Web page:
Finally, Part IV explores the blurring of the distinction between copyright and patent protection in the digital age. This Part challenges historic notions of the bright-lined semantic demarcation between the terms "innovation" (traditionally attributed to patent law) and "creativity" (traditionally linked to copyright law). (15) Because computer programs are afforded both copyright and patent protection, for example, Congress and the Supreme Court have and continue to blur the distinction traditionally made in the subject matter of both regimes. (16)

Given the current legislative, judicial, and technological cross-pollination of innovation and creativity in crafting, adjudicating, and applying copyright law, this twenty-first century trend-indeed, this reality-should be embraced rather than resisted.

PART I: SAMPLING PATENT TO REMIX COPYRIGHT: THEORY IN PRACTICE

American economist Theodore Levitt (17) is widely credited for saying that "[c]reativity is thinking up new things. Innovation is doing new things." (18) This quotation captures the traditional delineation between copyright and patent protection. I assert, however, that the twenty-first century ways of "thinking and doing" have led to creative innovation and innovative creativity in the face of intellectual property regimes that struggle to hold on to outmoded ways to protect those productions and products. This reality highlights the problems of applying an outdated, limited legal framework to current technological means of inspiring and fixing creative endeavors. At a minimum, current copyright protection fails to appreciate the benefits of second-generation creative output by creators who are first users of existing copyrighted works. (19) Case in point is the appropriation art form. It is clearly established within art history and culture, but is also often at odds with copyright when an appropriation artist copies and/or adapts an existing copyrighted work to create a new work of art. Although "appropriation art" generally describes the post-modern art practice, I assert the term contemplates any art form that relies primarily on the use of "quotation" or "citation" of what already exists (whether protected by copyright or otherwise) to incorporate it into a new creative work. This includes literary works, video, music, and, of course, visual art. (20)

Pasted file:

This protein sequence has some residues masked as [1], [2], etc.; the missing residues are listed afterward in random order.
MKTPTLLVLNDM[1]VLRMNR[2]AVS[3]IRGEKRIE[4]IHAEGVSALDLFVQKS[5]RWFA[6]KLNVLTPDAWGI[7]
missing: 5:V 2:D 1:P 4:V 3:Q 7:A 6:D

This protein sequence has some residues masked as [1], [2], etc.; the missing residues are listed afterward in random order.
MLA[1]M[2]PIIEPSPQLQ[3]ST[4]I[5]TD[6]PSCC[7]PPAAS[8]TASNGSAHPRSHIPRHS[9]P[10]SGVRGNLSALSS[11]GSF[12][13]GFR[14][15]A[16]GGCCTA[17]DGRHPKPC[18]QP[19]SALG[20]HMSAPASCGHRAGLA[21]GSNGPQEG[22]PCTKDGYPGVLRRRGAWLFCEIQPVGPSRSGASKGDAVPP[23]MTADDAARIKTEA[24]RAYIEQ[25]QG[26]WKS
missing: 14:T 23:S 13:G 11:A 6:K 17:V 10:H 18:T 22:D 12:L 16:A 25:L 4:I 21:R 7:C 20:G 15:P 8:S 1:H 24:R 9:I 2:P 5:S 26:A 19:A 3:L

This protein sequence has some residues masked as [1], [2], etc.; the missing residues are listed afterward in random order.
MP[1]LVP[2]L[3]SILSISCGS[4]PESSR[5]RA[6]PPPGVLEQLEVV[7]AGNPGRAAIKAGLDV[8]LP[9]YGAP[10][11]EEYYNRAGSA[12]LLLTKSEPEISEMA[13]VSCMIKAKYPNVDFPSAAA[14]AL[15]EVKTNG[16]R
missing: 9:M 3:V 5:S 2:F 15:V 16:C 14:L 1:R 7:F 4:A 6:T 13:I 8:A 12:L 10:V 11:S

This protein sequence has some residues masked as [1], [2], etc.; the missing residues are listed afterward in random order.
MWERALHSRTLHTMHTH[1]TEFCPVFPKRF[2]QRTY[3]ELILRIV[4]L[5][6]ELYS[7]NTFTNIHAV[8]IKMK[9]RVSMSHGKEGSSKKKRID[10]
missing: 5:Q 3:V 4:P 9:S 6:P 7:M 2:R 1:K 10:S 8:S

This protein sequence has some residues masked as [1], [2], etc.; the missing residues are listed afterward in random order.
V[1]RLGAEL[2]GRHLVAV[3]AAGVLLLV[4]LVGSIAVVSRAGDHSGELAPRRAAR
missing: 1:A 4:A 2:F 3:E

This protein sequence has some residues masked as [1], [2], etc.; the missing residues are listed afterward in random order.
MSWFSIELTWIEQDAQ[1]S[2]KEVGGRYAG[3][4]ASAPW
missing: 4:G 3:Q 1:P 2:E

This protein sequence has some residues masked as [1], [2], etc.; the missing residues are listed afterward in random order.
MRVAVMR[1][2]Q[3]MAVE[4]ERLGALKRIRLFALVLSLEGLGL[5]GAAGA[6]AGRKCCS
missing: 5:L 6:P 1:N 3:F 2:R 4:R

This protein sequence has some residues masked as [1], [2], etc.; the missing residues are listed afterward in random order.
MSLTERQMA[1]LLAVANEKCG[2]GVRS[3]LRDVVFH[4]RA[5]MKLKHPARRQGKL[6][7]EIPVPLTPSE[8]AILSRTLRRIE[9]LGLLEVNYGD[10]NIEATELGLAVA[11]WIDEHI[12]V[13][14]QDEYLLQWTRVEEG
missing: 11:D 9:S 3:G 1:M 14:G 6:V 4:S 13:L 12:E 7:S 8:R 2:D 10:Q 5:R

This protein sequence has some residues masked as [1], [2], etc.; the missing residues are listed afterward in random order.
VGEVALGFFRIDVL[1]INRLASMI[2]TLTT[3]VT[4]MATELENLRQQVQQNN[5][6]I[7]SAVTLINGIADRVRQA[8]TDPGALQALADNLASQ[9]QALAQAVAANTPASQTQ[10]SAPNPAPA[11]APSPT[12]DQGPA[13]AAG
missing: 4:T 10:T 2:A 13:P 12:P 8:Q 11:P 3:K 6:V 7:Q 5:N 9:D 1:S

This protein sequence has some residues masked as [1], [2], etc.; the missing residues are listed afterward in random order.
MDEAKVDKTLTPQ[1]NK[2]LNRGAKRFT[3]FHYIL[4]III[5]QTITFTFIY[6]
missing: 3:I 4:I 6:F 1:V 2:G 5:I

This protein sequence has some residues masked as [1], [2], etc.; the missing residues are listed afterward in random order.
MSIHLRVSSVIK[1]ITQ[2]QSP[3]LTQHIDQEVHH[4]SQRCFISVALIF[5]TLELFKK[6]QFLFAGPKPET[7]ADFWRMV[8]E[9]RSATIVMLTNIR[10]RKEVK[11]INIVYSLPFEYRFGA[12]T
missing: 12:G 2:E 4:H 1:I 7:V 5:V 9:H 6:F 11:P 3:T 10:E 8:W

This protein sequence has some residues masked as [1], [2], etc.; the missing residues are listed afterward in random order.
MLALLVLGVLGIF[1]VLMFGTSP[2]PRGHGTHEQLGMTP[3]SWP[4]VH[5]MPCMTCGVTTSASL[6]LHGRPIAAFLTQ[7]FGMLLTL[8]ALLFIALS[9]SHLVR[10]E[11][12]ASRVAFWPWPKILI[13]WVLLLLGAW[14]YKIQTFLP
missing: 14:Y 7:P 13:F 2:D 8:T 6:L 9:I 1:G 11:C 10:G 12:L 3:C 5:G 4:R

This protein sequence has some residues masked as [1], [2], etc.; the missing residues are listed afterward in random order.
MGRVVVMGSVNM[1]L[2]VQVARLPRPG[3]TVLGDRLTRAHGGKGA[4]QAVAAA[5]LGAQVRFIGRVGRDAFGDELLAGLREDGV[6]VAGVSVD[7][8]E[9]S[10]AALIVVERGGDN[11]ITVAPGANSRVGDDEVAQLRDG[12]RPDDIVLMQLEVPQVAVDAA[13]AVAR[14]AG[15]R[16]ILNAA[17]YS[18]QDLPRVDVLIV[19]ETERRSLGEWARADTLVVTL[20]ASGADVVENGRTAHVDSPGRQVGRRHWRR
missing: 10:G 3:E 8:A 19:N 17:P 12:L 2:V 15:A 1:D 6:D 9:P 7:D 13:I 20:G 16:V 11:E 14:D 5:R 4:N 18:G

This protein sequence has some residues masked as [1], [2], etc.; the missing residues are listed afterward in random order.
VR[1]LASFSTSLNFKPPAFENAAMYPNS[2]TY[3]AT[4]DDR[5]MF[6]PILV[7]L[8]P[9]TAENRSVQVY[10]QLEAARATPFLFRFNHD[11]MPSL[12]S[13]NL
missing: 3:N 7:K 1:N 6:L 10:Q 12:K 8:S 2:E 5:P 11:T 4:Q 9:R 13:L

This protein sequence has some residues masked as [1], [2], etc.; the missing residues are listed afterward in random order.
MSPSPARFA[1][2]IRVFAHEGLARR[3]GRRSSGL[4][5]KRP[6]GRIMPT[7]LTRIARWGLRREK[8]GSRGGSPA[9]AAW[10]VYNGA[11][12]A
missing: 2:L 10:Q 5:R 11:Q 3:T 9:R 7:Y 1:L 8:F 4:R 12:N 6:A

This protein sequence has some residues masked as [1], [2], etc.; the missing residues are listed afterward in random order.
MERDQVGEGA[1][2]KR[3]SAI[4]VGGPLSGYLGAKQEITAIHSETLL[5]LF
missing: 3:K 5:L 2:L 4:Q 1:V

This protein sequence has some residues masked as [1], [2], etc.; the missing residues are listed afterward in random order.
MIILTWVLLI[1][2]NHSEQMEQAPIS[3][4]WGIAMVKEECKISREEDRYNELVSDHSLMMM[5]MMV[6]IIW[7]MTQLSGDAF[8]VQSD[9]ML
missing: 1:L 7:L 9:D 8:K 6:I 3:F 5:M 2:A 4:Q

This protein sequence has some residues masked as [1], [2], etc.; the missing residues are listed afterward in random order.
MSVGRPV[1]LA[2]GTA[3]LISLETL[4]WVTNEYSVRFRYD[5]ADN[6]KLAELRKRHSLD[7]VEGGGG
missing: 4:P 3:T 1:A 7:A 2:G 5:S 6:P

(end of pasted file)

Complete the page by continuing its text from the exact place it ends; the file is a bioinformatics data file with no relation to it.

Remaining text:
For example, Jeff Koons, one of the most well-known living appropriation artists, has defended his fair share of infringement claims (and with mixed results). In 2006, Koons successfully defended his use of a copyrighted photograph from a fashion magazine in his collage painting as a fair use. (21) The court in that case recognized the "ultimate" test of fair use as "whether the copyright law's goal of promoting the progress of science and useful...